V discusses the morphosyntactic properties of verb stems and verbal modifiers. Although the form of some infinitive stems of verbal modifiers can be traced to their finite counterparts, many others are suppletive and differ altogether from the finite forms.

A head-final language, Ket’s word order is subject-object-verb. V outlines both simple and complex sentences (e.g. coordination, subordination) as well as the use of particles and interjections. He also includes a chapter dedicated to the semantics of the lexicon. The book concludes with a Ket text complete with interlinear glosses and a translation.

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How to use corpora in language teaching

How to use corpora in language teaching. Ed. by John McH. Sinclair. (Studies in corpus linguistics 12.) Amsterdam: John Benjamins, 2004. Pp. 308. ISBN 1588114910. $54.

Reviewed by David Oakey, University of Birmingham

Language educators often view corpus evidence of language use as having limited applicability to language teaching. The examples presented are often seen as too detailed, too abstract, or just too difficult for language teachers and learners who are not used to encountering natural language out of context. In an attempt to correct this impression, John Sinclair, famous for his lexicographical work with COBUILD and the corpus now known as the Bank of English, has produced a collection of papers that sets out how insights from corpus research can be applied to language teaching.

The first two chapters deal with the use of corpus data to raise language awareness. Silvia Bernardini outlines an inductive approach on a course for student translators that she terms ‘discovery learning’, while Amy Tsui describes a project in which answers to nonnative English speaking teachers’ questions about the English language, such as the difference between tall and high, were provided with reference to a corpus.

The next five chapters mainly contrast new, corpus-derived insights about language with the linguistic items presented to learners in language learning textbooks. Susan Conrad compares the use of though as a linking adverbial in different registers with how it is taught in ‘general’ English textbooks, and then presents a multidimensional comparison of the spoken language of class sessions with a lecture in an EAP textbook. Anna Mauranen notes different formulaic expressions used by native and nonnative speakers of English, and calls for the construction of ‘English as a lingua franca’ corpora, which more accurately reflect the use of English around the world. In contrast, Gyula Tankó presents a comparative study on how the use of adverbial connectors in a corpus of learner argumentative writing ‘deviates’ from the uses found in a corpus of native speaker writing. Nadja Nesselhauf provides an in-depth survey of learner corpora with an example of data-driven learning. Ute Römer also presents a comparative study, this time between how modal auxiliaries are taught in German EFL textbooks and how they are used in British English corpora.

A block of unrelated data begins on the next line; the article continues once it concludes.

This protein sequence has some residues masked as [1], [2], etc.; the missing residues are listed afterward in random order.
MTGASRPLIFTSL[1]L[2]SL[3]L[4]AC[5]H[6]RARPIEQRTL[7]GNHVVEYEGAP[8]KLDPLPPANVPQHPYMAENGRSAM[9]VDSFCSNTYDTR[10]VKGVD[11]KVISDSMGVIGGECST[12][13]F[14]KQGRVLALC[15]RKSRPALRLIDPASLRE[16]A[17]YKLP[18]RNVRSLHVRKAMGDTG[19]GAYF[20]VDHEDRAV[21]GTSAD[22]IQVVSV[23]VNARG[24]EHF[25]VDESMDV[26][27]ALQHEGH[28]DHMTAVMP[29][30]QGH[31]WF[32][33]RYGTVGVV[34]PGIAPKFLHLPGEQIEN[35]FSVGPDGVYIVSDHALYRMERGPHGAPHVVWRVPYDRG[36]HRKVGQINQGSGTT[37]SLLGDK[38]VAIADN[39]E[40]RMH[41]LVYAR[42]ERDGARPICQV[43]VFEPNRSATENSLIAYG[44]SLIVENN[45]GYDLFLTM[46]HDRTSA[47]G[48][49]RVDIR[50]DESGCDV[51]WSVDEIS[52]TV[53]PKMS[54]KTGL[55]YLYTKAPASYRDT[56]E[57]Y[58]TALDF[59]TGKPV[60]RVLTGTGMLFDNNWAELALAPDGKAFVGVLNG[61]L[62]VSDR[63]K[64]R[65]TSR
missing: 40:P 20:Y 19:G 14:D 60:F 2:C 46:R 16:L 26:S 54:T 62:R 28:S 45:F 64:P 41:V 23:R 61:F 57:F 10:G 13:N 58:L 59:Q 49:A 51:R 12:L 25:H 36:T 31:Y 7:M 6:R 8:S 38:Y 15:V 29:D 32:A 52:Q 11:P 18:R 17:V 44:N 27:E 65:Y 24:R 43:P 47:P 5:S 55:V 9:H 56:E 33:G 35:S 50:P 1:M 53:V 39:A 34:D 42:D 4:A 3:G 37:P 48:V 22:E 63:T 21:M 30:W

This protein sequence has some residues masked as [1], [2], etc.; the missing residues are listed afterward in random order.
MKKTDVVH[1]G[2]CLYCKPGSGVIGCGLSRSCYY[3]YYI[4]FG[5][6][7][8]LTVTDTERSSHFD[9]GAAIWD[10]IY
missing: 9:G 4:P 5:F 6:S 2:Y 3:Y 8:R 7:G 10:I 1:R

The next three papers concentrate on the technical aspects of retrieving and manipulating electronic corpus data. Michael Barlow shows how software can provide different perspectives from which a corpus can be viewed, while Pernilla Danielsson provides Perl scripts with which to perform simple corpus-tidying operations such as tokenizing and splitting. Pascual Perez-Paredes describes the possibilities offered by making learner oral corpora accessible on networked computers in language laboratories, and finally John Sinclair examines four ‘pseudo-problematic’ areas of language: ambiguity, variation, terminology, and incompleteness of description.

In all, the papers in this collection are relevant and timely, and the book contains much to interest language teachers and researchers alike.

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Timbisha (Panamint)

Timbisha (Panamint). By John E. McLaughlin. (Languages of the world/materials 453.) Munich: LINCOM Europa, 2006. Pp. 65. ISBN 9783895862427. €39.

Reviewed by Jason Brown, University of British Columbia

Timbisha, a Uto-Aztecan language of the Numic family, is traditionally spoken in the area of Death Valley, California and in adjacent portions of Nevada. It is closely related to Shoshone. This grammar, which focuses primarily on phonology and morphology, represents several years of John E. McLaughlin’s work on the Timbisha language.

Timbisha has a series of voiceless stops in the underlying phonemic inventory that exhibit interesting allophonic alternations. For example, stop, nasal, and affricate segments show allophonic distinctions in spirantized (initial or intervocalic), geminated (intervocalic), preaspirated (between a /h/ and a vowel), and nasalized series (between a homorganic nasal and a vowel). Stem-final segments are restricted to vowels, /n/, /h/, geminates, and glottal stops. Stem-final consonants often delete preceding /s/, /h/, or a vowel.

Timbisha exhibits morphological marking of number (e.g. singular, dual, plural) and case (e.g. nominative, accusative, possessive) on nominals. A set of what are known as absolutive suffixes mark nominals, although these suffixes no longer encode the usual absolutive function discussed in the ergative literature. Nominal predication, the pronominals (e.g. personal, demonstrative, reflexive, interrogative, indefinite), and adjectives are also discussed.

In the chapter on adverbials, M focuses on sentence particles, which are used to express interrogatives, quotatives, and ‘not’. These particles are typically found in the second position of the sentence.